For those who don't regularly bide their time immersed in the intellectual circles of artsy musician types, the term "new music" can be confounding. Like its kissing visual cousin "contemporary art", it sounds and feels too vague to be of practical use as a definition of a movement or genre. Though, as a point of comparison, one can argue—and many of us do—that the mainstream genre term "indie" hardly serves as a denotation of precision, since much of the music categorized as such is not produced independently but is rather the product of sub-labels owned by corporate labels, so how then can "indie" mean independent in any real sense, huh?! Um, haha, yeah, I'll just take a breath here. Out with the bad, in with the good.
Okay, so when we are confronted with the term "new music" it is reasonable to ask two questions: 1) How new is new? and 2) When is new not new anymore? If we look for answers by researching the programs performed by ensembles of the genre, we will, without fail, find ourselves frustrated. As a general rule, new music concert programs primarily focus on the work of living composers, but what does it mean if a piece performed was composed 30, 40 or even 50 years ago? Is it still new or does it qualify simply because the composer is still kickin' around? Maybe. And what if an ensemble performs the world premiere of a piece in the course of a varied program? Does it make that piece more new than the other new works in the program? Perhaps. But how would we describe it then? New-new? Ultra-new? Super-duper-mega-new? Dunno.
In short, as with contemporary art, the exhibitions of which can represent a time frame anywhere from the 1930s to last week—i.e. longer than the average lifespan—we must let reason go, relax, and open ourselves up to the work as it is presented. And, in doing so, hopefully come to an understanding that cannot be gained while our brains annoyingly chatter away about logic and time and historical context.
Now, when I make a grand statement such as the above, I of course expect you highly intelligent consumers of information to test my assertion by having the experience yourselves. And your next best chance to achieve this sublime sensory comprehension of new music is on Friday, June 3, 2016, when Milwaukee's own Present Music performs its 34th Season Finale at Turner Hall Ballroom.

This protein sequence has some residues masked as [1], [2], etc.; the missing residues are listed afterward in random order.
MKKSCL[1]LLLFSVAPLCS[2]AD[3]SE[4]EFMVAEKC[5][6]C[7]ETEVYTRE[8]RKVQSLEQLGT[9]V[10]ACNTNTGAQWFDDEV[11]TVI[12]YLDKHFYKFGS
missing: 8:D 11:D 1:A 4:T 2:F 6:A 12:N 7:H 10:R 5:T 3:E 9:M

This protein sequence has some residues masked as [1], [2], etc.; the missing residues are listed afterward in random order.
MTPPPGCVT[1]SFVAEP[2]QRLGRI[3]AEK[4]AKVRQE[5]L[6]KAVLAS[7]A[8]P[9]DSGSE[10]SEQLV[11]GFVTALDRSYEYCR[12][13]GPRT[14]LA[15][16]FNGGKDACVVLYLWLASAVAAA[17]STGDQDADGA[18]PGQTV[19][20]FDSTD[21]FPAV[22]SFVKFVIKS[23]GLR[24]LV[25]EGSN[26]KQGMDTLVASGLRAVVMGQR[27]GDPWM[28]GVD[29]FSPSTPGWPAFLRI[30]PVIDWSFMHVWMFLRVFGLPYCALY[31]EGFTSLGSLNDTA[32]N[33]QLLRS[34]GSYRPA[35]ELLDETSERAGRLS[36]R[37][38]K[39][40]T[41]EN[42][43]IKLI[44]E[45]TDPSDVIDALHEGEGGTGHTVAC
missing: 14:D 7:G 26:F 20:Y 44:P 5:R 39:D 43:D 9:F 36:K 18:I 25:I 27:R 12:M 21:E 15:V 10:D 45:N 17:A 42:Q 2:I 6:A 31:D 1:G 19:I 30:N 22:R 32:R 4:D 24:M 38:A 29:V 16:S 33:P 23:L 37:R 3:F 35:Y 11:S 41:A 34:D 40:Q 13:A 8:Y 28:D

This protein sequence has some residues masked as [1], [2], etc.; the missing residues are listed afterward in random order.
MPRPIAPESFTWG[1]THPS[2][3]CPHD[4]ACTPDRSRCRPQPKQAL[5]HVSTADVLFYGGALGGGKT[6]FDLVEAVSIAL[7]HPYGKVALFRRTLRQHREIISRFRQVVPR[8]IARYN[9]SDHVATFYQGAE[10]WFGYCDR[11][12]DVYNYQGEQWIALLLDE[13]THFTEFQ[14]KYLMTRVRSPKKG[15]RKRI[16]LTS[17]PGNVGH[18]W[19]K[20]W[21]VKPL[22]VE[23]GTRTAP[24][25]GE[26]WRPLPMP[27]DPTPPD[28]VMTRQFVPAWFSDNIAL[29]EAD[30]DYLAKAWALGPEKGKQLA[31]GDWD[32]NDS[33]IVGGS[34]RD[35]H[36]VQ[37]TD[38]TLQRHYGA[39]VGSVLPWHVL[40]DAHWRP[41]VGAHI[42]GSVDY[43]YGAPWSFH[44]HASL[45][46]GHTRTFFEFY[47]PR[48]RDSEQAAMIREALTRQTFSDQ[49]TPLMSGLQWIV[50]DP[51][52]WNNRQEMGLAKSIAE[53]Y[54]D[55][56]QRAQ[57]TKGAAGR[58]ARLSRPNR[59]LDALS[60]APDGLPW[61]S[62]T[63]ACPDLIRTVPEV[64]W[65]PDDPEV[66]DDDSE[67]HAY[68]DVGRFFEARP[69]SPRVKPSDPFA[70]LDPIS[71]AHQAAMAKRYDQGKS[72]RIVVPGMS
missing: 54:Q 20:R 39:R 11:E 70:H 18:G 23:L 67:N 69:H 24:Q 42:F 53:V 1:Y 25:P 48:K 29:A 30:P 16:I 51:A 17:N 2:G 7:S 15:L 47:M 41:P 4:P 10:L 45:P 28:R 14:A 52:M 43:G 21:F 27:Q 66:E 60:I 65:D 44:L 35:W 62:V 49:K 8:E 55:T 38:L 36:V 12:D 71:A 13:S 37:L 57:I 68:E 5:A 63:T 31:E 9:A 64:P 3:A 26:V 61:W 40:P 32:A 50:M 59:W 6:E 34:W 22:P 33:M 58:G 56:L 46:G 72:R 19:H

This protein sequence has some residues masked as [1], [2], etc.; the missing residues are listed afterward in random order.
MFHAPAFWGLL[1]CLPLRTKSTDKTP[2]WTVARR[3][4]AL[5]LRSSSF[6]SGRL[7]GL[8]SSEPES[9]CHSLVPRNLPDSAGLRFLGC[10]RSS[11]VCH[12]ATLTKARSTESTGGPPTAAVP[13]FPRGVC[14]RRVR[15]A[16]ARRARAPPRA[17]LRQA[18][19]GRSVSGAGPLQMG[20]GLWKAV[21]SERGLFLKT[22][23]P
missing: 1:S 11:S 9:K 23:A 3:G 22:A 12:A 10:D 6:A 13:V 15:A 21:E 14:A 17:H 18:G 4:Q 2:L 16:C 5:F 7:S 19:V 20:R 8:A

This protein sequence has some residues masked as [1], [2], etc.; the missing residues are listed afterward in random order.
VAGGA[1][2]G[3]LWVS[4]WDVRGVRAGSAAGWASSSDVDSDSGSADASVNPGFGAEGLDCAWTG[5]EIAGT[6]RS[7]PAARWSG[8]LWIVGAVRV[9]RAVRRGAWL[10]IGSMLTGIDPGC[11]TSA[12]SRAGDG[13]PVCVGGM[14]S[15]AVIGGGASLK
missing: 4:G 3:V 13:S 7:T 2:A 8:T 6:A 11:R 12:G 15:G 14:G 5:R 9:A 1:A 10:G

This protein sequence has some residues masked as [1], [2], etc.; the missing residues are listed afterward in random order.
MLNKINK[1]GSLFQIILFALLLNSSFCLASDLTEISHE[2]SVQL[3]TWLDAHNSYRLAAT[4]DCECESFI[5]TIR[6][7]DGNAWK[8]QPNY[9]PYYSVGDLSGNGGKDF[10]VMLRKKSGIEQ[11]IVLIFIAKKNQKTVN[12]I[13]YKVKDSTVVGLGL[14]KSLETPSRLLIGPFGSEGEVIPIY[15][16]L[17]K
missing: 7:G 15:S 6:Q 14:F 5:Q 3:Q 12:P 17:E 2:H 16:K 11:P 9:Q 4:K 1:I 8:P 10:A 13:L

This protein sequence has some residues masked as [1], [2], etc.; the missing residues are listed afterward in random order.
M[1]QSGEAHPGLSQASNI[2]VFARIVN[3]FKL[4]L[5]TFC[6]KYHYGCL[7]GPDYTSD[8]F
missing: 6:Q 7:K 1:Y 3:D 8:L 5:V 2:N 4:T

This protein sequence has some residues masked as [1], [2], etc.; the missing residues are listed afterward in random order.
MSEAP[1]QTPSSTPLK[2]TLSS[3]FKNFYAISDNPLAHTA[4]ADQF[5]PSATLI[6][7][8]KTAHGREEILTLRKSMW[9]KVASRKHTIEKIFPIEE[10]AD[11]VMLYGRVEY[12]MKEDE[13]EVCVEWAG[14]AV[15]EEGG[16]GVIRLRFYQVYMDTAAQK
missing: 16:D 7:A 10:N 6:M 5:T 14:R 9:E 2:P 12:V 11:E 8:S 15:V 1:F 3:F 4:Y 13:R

Featuring guest conductor David Bloom, conductor and founding co-artistic director of the much lauded New York-based Contemporaneous, the concert program is jam packed with challenging pieces. Click, watch and listen, people:
Still Life with Avalanche (2008) by Missy Mazzoli
Commissioned by eighth blackbird
MINDJOB (2010) by Jeremy Podgursky
Commissioned by Alarm Will Sound
Try (2011) by Andrew Norman
Commissioned by Los Angeles Philharmonic and the Royal Liverpool Philharmonic
increase (2002) by David Lang
Written for and premiered by Alarm Will Sound
Still Life (2015) by Matthew Evans
Commissioned by Contemporaneous
That last one is just about as new a piece of new music as you could hope to be performed, really. Though there's no evidence—or need—to suggest we should, we'll go ahead call it ultra-new, as I'm pretty sure it lost its super-duper-mega-new status once it turned one year old.
Since David Bloom was among those to commission Still Life initially and he happens to be the guest conductor for Present Music's concert, I wondered how much of a role he'd played in deciding on the full program for the Finale. I sent him an email, to which he kindly responded:
"Kevin [Stalheim, artistic director of Present Music] was very interested in hearing my thoughts on shaping the program, so we designed the concert collaboratively. He encouraged me to bring some repertoire that hasn’t been done in Milwaukee, which turned out to be something of a challenge since Present Music has done so much great new music that I know and love. Kevin gave me some broad strokes about what he had in mind for this season finale, and he went for my wildest dream pieces."
Now that's exactly the situation you want as a guest conductor, isn’t it? Yes, yes it is.
Bloom also expressed his admiration for the Present Music organization and its work with genuine enthusiasm as well as his excitement at having this first opportunity to work with its musicians:
"I've been a fan of Present Music from afar since I learned several years ago about the amazing work they do, so I was elated to see a note from Kevin inviting me to conduct a concert with the ensemble. Present Music is a fantastic example of a group whose work locally has gained a much-deserved reputation nationally for excellent programming.
I was very excited to take the invitation initially because of the opportunity to work with such a great group of players, but the reasons for my anticipation have only grown with time. The more I look into the past programs of Present Music, the more amazed I am at the ambition and innovation that the ensemble has presented for the people of Milwaukee for 34 years. What's more, the organization's deep community ties through its engagement programs and impressively large following demonstrate that Present Music will continue to be a catalyst for musical creativity well into the future."
Ah, it always feel good to get props from the outside, reminding us that we should never take for granted those exceptional groups and individuals living and working and doing good in our own midst.
Present Music's 34th Season Finale is on Friday, June 3, 2016 at Turner Hall Ballroom, 1040 North 4th Street. Get your tickets here! Added Bonus: There is an after party, featuring the musical stylings of local band Painted Caves, described by their record label, Amarrass Records, as "Middle Eastern-influenced psychedelic grooves meet California surf rock." For those of you who've never heard them, that'll be even more ultra-new music!
(Thanks David & Laura!)